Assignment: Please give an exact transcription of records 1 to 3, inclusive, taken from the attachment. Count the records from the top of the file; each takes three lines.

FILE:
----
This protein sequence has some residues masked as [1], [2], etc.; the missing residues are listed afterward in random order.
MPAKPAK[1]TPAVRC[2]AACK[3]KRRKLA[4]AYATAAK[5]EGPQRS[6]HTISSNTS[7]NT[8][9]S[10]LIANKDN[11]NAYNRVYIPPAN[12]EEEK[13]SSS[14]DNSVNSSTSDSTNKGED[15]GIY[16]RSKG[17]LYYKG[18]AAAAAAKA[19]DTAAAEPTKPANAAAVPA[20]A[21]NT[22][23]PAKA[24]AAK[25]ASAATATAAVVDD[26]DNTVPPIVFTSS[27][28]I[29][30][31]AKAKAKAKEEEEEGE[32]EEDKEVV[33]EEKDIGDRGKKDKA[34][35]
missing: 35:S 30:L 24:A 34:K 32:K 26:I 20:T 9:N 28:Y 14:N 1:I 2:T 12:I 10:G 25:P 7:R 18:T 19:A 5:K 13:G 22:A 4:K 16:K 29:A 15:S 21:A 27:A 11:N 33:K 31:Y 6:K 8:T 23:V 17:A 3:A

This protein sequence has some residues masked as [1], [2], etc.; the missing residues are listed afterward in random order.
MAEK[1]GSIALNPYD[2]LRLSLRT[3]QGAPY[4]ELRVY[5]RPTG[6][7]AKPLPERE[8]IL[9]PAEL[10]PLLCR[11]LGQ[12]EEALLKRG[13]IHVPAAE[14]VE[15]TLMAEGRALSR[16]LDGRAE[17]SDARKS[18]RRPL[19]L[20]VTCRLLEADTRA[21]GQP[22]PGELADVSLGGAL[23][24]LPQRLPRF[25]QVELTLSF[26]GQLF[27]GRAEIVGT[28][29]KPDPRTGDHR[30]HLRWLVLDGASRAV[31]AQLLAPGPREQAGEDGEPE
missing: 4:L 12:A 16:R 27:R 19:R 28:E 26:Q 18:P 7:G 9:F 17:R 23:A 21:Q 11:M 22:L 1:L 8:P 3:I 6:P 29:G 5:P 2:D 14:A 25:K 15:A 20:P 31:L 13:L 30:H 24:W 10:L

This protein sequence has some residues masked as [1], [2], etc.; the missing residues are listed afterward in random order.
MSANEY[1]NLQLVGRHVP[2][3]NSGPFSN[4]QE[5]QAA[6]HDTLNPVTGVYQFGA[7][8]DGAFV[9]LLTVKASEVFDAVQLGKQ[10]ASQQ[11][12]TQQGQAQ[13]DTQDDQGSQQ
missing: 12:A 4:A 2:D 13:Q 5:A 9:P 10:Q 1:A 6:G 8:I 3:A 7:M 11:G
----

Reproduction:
This protein sequence has some residues masked as [1], [2], etc.; the missing residues are listed afterward in random order.
MPAKPAK[1]TPAVRC[2]AACK[3]KRRKLA[4]AYATAAK[5]EGPQRS[6]HTISSNTS[7]NT[8][9]S[10]LIANKDN[11]NAYNRVYIPPAN[12]EEEK[13]SSS[14]DNSVNSSTSDSTNKGED[15]GIY[16]RSKG[17]LYYKG[18]AAAAAAKA[19]DTAAAEPTKPANAAAVPA[20]A[21]NT[22][23]PAKA[24]AAK[25]ASAATATAAVVDD[26]DNTVPPIVFTSS[27][28]I[29][30][31]AKAKAKAKEEEEEGE[32]EEDKEVV[33]EEKDIGDRGKKDKA[34][35]
missing: 35:S 30:L 24:A 34:K 32:K 26:I 20:T 9:N 28:Y 14:N 1:I 2:T 12:I 10:G 25:P 7:R 18:T 19:A 5:K 13:G 22:A 4:K 16:K 29:A 15:S 21:A 27:A 11:N 33:K 31:Y 6:K 8:T 23:V 17:A 3:A

This protein sequence has some residues masked as [1], [2], etc.; the missing residues are listed afterward in random order.
MAEK[1]GSIALNPYD[2]LRLSLRT[3]QGAPY[4]ELRVY[5]RPTG[6][7]AKPLPERE[8]IL[9]PAEL[10]PLLCR[11]LGQ[12]EEALLKRG[13]IHVPAAE[14]VE[15]TLMAEGRALSR[16]LDGRAE[17]SDARKS[18]RRPL[19]L[20]VTCRLLEADTRA[21]GQP[22]PGELADVSLGGAL[23][24]LPQRLPRF[25]QVELTLSF[26]GQLF[27]GRAEIVGT[28][29]KPDPRTGDHR[30]HLRWLVLDGASRAV[31]AQLLAPGPREQAGEDGEPE
missing: 4:L 12:A 16:R 27:R 19:R 28:E 26:Q 18:P 7:G 9:F 17:R 23:A 21:Q 11:M 22:L 1:L 8:P 3:I 6:P 29:G 5:P 2:D 14:A 25:K 15:A 20:P 31:L 13:L 30:H 24:W 10:L

This protein sequence has some residues masked as [1], [2], etc.; the missing residues are listed afterward in random order.
MSANEY[1]NLQLVGRHVP[2][3]NSGPFSN[4]QE[5]QAA[6]HDTLNPVTGVYQFGA[7][8]DGAFV[9]LLTVKASEVFDAVQLGKQ[10]ASQQ[11][12]TQQGQAQ[13]DTQDDQGSQQ
missing: 12:A 4:A 2:D 13:Q 5:A 9:P 10:Q 1:A 6:G 8:I 3:A 7:M 11:G